ALBANY — A new law will require menstrual products sold in New York to reveal all their ingredients after women reported allergic reactions from poorly marked or unmarked tampons, pads and related products.
Gov. Andrew M. Cuomo signed several other bills into law Friday, including one to help homeless youths.
“This first-in-the-nation disclosure law firmly establishes New York as a national leader on menstrual equity,” said the bill’s co-sponsor, Assemb. Linda Rosenthal (D-Manhattan). “Menstrual product ingredient disclosure is a vital consumer empowerment tool, and will hold menstrual product manufacturers to the highest level of accountability. It is my hope that more states follow suit."
Tampons, menstrual pads and related products for girls and women have often carried little or no information about the ingredients they contain because of a loophole in laws regarding the packaging of most products.
"It's part of the pervasive culture of inequality in our society that has gone on for too long,” Cuomo said. “That injustice ends today."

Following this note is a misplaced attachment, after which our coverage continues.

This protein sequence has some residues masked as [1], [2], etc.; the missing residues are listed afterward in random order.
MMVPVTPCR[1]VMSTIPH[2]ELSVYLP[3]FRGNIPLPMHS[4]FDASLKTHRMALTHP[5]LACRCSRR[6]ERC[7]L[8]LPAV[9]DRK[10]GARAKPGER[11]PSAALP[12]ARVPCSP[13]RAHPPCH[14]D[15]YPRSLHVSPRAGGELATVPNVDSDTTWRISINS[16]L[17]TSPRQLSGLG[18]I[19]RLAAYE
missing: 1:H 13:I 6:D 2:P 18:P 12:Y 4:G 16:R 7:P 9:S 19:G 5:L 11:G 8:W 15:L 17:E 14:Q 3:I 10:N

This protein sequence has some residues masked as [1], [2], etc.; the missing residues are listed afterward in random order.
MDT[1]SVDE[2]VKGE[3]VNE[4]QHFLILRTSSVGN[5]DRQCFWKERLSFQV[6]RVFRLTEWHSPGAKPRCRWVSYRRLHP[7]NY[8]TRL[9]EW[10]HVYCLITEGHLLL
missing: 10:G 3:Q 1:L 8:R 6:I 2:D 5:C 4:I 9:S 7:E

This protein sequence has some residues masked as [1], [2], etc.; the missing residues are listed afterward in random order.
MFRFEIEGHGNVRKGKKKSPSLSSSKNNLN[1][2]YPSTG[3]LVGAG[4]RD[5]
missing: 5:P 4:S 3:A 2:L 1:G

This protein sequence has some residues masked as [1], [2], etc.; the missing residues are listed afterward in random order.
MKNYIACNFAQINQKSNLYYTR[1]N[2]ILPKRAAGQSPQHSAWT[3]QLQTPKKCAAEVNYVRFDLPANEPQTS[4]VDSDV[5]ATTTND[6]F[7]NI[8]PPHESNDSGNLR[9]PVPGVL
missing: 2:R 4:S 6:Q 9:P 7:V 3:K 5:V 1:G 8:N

The concern about toxic exposure by these products was most acute in minority communities.
“People who menstruate, especially those who live in communities of color where there are disproportionate levels of toxic exposure, have a fundamental right to this information — especially considering the health risks some ingredients like nanosilver pose,” said Cecil Corbin-Mark, director of policy Initiatives at WE ACT for Environmental Justice.
The law becomes effective in late January, but it won’t be enforced with civil fines for another 18 months after that, according to the bill, which was called the Period Product Labeling Act and saw several revisions and strong lobbying in Albany. The civil violations will be equal to 1 percent of the manufacturer’s sales in New York State up to $1,000 per package or box sold without ingredients printed or affixed to packages, according to the law.
Another bill signed into law Friday will require that organizations which serve homeless and runaway youths are trained in the issues specific to gay, lesbian and transgender people. The training will include the correct terms to use when helping the youths.
“It's essential that our shelter system be equipped to handle the distinct challenges these youths face,” said the bill's co-sponsor, Sen. Brad Hoylman (D-Manhattan). “With this new law, providers of runaway and homeless youth services across the state will finally have the tools they need to serve LGBTQ kids with the dignity and compassion they deserve.”